Ciaran Ryan, Moneyweb
3 minute read
5 Jun 2019
3:01 pm

Botswana’s mining-friendly approach is paying off

Ciaran Ryan, Moneyweb

It has resulted in the world’s second-largest diamond find, while coal exports take off.

The Lucara diamond is the second stone bigger than 1 000 carats to be recovered at the Karowe mine in four years. Picture: Supplied to Moneyweb

Just when it looked like Botswana had hit ‘peak diamond’, Vancouver-based Lucara Diamond announced in April that it had recovered a 1,758 carat diamond from its 100%-owned Karowe mine in the east of the country.

This is one of the largest diamonds recovered in history, and the largest ever found in Botswana. It is the second time in four years the mine has recovered a stone of more than 1,000 carats.

Lucara snagged the 1,111 carat Lesedi La Rona stone, which at the time was the third-largest diamond ever found and the second largest of gem quality, in 2015.

The Lesedi La Rona (‘Our light’ in Tswana) was bought by British jeweller Graff in 2017 for US$53 million. It was later cut into one stone of 302 carats and 66 smaller stones. These stones were reportedly sold for more than three times the purchase price.

Botswana’s regulatory stance

Speaking at the Junior Mining Indaba in Johannesburg yesterday, Botswana Chamber of Mines CEO Charles Siwawa highlighted Lucara’s find as one of the successes stemming from the government’s mining-friendly regulatory stance.

“What’s interesting about this diamond is that it was discovered by a junior miner, not one of the majors.”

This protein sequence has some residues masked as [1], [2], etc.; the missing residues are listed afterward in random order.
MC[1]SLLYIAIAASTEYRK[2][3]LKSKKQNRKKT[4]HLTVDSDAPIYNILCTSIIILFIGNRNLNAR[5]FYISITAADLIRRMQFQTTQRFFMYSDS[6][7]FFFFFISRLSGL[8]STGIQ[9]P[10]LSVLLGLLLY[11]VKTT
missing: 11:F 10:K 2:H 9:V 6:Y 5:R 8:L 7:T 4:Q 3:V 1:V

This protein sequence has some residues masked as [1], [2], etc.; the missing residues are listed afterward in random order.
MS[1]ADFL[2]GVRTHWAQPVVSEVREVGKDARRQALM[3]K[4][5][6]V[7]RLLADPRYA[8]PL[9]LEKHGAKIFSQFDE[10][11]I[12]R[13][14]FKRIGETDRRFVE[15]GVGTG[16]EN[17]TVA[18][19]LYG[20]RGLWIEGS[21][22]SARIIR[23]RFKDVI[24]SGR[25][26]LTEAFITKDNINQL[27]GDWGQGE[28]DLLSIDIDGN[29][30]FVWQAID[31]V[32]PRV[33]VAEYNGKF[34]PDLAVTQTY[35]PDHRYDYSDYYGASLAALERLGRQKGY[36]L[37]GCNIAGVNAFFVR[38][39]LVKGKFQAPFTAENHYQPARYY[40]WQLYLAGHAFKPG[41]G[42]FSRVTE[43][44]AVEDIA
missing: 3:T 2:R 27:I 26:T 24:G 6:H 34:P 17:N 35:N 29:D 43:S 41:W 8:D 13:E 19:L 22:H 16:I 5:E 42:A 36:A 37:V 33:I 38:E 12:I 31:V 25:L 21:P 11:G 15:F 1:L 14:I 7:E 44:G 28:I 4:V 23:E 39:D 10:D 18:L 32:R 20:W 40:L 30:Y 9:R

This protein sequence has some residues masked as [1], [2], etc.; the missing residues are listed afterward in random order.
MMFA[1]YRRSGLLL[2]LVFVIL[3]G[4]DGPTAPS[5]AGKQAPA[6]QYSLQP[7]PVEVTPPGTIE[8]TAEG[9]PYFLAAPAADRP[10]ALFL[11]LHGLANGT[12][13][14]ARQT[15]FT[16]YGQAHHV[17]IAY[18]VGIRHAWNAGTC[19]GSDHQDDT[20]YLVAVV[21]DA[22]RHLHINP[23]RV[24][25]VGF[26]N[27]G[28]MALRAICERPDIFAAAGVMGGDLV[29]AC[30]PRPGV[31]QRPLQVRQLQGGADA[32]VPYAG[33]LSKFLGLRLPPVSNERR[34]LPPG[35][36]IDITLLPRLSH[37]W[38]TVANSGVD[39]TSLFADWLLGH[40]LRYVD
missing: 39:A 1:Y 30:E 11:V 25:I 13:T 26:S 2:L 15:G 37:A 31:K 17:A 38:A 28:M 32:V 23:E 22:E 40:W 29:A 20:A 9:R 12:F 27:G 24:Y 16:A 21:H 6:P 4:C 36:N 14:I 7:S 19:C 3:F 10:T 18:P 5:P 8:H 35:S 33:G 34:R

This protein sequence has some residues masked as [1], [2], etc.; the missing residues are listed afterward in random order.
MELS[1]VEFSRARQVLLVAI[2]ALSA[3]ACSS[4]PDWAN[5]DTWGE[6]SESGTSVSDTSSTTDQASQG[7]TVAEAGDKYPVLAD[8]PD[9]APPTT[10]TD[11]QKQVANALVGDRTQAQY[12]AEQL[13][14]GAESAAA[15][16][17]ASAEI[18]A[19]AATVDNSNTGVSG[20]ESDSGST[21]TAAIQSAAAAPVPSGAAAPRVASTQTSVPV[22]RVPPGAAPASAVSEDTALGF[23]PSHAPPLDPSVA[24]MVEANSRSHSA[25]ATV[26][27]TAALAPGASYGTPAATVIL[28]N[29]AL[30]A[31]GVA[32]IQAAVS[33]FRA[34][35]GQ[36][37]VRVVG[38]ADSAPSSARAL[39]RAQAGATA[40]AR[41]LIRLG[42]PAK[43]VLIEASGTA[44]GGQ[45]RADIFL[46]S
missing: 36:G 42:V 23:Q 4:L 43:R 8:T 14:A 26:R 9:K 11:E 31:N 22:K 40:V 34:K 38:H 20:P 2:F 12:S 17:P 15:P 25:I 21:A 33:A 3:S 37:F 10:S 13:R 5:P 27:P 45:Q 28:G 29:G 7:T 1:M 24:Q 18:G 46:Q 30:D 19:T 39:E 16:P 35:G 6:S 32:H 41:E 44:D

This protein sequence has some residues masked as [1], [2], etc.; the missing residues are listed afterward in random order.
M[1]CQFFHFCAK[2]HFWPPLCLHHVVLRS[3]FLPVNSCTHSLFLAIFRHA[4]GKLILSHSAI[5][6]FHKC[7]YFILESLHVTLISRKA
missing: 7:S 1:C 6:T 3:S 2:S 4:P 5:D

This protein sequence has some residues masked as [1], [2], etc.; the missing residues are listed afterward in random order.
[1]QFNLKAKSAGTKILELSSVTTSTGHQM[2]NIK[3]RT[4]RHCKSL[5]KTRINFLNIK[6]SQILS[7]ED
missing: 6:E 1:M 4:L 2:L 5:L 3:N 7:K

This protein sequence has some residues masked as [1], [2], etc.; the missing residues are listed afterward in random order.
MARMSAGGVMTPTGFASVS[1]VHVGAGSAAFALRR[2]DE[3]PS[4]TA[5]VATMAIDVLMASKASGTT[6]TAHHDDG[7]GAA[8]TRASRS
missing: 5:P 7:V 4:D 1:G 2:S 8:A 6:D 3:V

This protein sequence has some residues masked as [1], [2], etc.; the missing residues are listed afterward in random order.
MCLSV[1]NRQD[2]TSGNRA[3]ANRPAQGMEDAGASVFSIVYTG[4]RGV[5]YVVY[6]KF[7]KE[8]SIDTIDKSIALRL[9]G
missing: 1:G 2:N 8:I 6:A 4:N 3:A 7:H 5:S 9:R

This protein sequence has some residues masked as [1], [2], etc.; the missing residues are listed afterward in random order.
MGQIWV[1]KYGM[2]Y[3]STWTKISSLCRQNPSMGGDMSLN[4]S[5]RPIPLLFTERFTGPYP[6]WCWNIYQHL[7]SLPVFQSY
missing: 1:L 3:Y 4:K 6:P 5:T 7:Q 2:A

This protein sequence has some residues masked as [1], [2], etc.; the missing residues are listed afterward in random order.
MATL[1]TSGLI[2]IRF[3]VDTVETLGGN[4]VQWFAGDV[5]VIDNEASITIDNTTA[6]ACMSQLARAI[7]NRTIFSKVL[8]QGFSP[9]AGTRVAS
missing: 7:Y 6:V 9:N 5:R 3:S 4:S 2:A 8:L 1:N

The latest Lucara find is so large and rare that it is difficult to value. By way of comparison, the famous 3,106 carat Cullinan Diamond, recovered in 1905 from the Premier mine in Cullinan outside Pretoria, is the largest gem-quality stone ever recovered and is reckoned to have a value of more than $2 billion today. That stone is now known as the Great Star of Africa and is nestled in England’s royal sceptre on display at the Tower of London.

More big finds expected

Lucara CEO Eira Thomas says the recovery of two stones larger than 1,000 carats in four years affirms “the coarse nature of the resource and the likelihood of recovering additional, large, high-quality diamonds in the future, particularly as we mine deeper in the [Karowe] orebody”.

The company has recovered 1.4 million carats at Karowe since commissioning its diamond recovery plant in 2015.

Earlier this year Botswana’s Orapa mine announced the discovery of a 41.11 carat ‘fancy blue’ diamond, which was then cut into a 20-carat polished stone of extreme rarity due to its unique colouration. The diamond has been named Okavango Blue and is expected to be sold later this year for a record price for a stone of this rarity. Orapa is the world’s largest diamond mine by area, and is jointly owned by De Beers and the Botswana government. In 2018, it produced 12.2 million carats.

Exploration licences

Botswana has issued more than 1,000 exploration licences in recent years for commodities ranging from gold and diamonds to copper, nickel, iron ore and manganese. The government has the right of first refusal to acquire 15% equity in any promising discovery. Exploration licences are easily obtained and generally issued within a month of application.

Coal mining has taken off in the country, with much of the product finding its way to South Africa for sale to coal traders and exporters.

“Our coal deposits are not as good as those in the Democratic Republic of Congo or Zambia,” says Siwawa, “but they are profitable, provided you do robust feasibility studies and keep your costs in the lower quartile of the cost curve.”

The development of the Trans-Kalahari railway line, linking Botswana to SA and Namibia, was put on ice nearly a decade ago when coal prices slumped. The project was conceived during the previous commodity super cycle when coal prices shot above $130 per ton, but was shelved as prices then fell to around $50 a ton. The project appears to have been revived to reduce the costs of exporting coal. Botswana is reckoned to have about two-thirds of all Africa’s coal reserves.

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